6. It’s certainly been busy, Alias, but there would have been a number of big ticket non-election political events over the years that made it at least as much so.

  7. [William Bowe
    It’s certainly been busy, Alias, but there would have been a number of big ticket non-election political events over the years that made it at least as much so.
    ]

    She and he who must not be named come to mind. 👿

  8. antonbruckner11 @ #134 Friday, August 11th, 2017 – 10:42 am

    Bemused – now we have a vulture fund owning a major law firm. This really is neoliberalism gone mad.

    https://www.theguardian.com/commentisfree/2017/aug/10/stockmarket-crash-how-slater-and-gordon-became-a-casualty-of-the-neoliberal-dream

    That is an interesting article but I think the bits that interest me might not be quite what interests you and other lawyers.
    These points for example:

    Access to the law has become so cripplingly expensive and the system so procedurally bloated that lawyers have had to engineer new ways to lure customers who were otherwise shut out of buying their services. This has given rise to stratagems like no win no fee, litigation funding, litigation lenders and a whole battery of “access to justice” contrivances.

    In the process, the issue of hyper-inflated fees has been left untouched.

  9. For voters, it’s all really pretty simple. If you ask them “Do you favour SSM/ME?” They will say YES or NO. Mostly, they are inclined to say YES.

    To say NO is not only to express a view on marriage and the law, it is also to align yourself with the Crazy Branches, to offer them encouragement. To say NO is to approve of the ghastly spectacle of deliberate public insult of the innocent and the vulnerable, and to overlook the LNP incompetence that gives it licence.

    The NOES are going to get thrashed.

  10. Voice Endeavour @ #135 Friday, August 11th, 2017 – 10:43 am

    @ lizzie – I believe ‘queer’ is a catchall to cover anything that doesn’t fit within the previous labels or straight, considering that gender identity and sexuality can be fluid and non binary.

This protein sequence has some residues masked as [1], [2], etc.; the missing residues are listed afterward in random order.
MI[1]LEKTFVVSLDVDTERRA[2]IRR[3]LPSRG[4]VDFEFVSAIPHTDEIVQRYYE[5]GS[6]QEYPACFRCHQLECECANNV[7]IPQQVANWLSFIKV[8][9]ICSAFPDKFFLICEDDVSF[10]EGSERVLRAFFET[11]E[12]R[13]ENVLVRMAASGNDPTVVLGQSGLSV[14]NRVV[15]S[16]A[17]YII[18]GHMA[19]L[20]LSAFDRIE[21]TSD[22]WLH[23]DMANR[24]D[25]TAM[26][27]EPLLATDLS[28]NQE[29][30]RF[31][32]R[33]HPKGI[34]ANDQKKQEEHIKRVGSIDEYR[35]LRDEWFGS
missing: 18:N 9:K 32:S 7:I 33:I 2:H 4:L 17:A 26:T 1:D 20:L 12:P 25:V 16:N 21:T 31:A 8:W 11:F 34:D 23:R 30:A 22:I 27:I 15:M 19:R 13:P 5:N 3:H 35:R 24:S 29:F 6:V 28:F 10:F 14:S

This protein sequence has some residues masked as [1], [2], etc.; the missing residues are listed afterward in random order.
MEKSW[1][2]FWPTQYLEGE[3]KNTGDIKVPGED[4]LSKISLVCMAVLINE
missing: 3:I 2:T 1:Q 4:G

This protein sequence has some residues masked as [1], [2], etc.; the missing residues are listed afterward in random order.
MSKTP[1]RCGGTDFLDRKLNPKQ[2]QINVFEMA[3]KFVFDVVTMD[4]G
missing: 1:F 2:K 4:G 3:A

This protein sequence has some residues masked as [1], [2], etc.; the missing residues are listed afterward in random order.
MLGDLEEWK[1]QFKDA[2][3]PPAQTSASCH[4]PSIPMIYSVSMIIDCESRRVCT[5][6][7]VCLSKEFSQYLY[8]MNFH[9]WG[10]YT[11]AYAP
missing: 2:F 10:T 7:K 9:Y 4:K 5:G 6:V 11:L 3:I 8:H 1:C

‘Queer’ used to be rather pejorative but without the sexual overtones.
    e.g. ‘Queer as a 3 dollar bill’.
    Of course it got Enid Blyton Noddy books into trouble for the passage about Noddy “feeling a little queer”, but that was after the meaning of queer had shifted.

  11. briefly @ #332 Friday, August 11th, 2017 – 3:57 pm

    http://www.huffingtonpost.com.au/rowena-murray/the-postal-plebiscite-is-being-set-up-so-the-no-is-binding-and_a_23071351/

    The past 24 hours in Australian politics has exasperated, frustrated and hurt people and families.

    I do wish commentators would desist with the ‘Australian Politics’ malarkey. To tar the totality of Australian politics with the sins of an easily identifiable and defined subset is really just a form of bias. It is the Coalition that is making a mess of Australian politics. The simple solution to that is to call them out on it, refuse to share the blame they solely own, and promote the fact that they will need to suffer a significant political setback to change their ways (and that such a setback is well and truly deserved).

  12. My understanding of S&G is they were duped. They were encouraged to buy a large catalogue of files in the UK that comprised cases in hearing loss (I think ??). The Tories soon afterwards changed the law and made hearing loss non-compensable. The result is that S&G paid a poultice for files that would never turn a single pound in fees.